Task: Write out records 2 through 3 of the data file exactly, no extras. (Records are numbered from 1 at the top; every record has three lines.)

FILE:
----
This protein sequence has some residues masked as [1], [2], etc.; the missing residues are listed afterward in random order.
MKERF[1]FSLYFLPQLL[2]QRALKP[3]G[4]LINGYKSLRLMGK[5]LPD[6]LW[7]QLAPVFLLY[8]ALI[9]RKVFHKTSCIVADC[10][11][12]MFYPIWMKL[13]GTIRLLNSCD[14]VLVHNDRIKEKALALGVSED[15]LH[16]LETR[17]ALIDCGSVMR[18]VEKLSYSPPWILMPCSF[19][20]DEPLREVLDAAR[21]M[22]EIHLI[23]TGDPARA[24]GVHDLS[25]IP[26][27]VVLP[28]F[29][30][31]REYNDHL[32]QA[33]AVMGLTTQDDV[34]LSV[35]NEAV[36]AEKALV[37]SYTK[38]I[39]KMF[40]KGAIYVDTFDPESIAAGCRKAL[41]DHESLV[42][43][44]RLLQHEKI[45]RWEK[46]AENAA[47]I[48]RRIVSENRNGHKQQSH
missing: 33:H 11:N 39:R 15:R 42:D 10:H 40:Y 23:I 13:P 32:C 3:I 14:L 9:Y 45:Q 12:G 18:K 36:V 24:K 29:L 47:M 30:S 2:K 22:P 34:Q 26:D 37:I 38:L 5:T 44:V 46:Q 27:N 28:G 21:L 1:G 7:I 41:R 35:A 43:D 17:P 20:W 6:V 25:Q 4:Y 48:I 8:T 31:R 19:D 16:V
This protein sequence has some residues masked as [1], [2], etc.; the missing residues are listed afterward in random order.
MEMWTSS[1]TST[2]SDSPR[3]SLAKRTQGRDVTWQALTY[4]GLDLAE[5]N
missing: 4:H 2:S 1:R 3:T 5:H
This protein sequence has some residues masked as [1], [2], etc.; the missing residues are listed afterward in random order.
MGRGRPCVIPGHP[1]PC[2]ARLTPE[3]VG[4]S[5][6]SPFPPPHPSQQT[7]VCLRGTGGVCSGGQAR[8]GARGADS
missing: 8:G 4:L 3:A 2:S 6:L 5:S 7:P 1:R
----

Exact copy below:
This protein sequence has some residues masked as [1], [2], etc.; the missing residues are listed afterward in random order.
MEMWTSS[1]TST[2]SDSPR[3]SLAKRTQGRDVTWQALTY[4]GLDLAE[5]N
missing: 4:H 2:S 1:R 3:T 5:H
This protein sequence has some residues masked as [1], [2], etc.; the missing residues are listed afterward in random order.
MGRGRPCVIPGHP[1]PC[2]ARLTPE[3]VG[4]S[5][6]SPFPPPHPSQQT[7]VCLRGTGGVCSGGQAR[8]GARGADS
missing: 8:G 4:L 3:A 2:S 6:L 5:S 7:P 1:R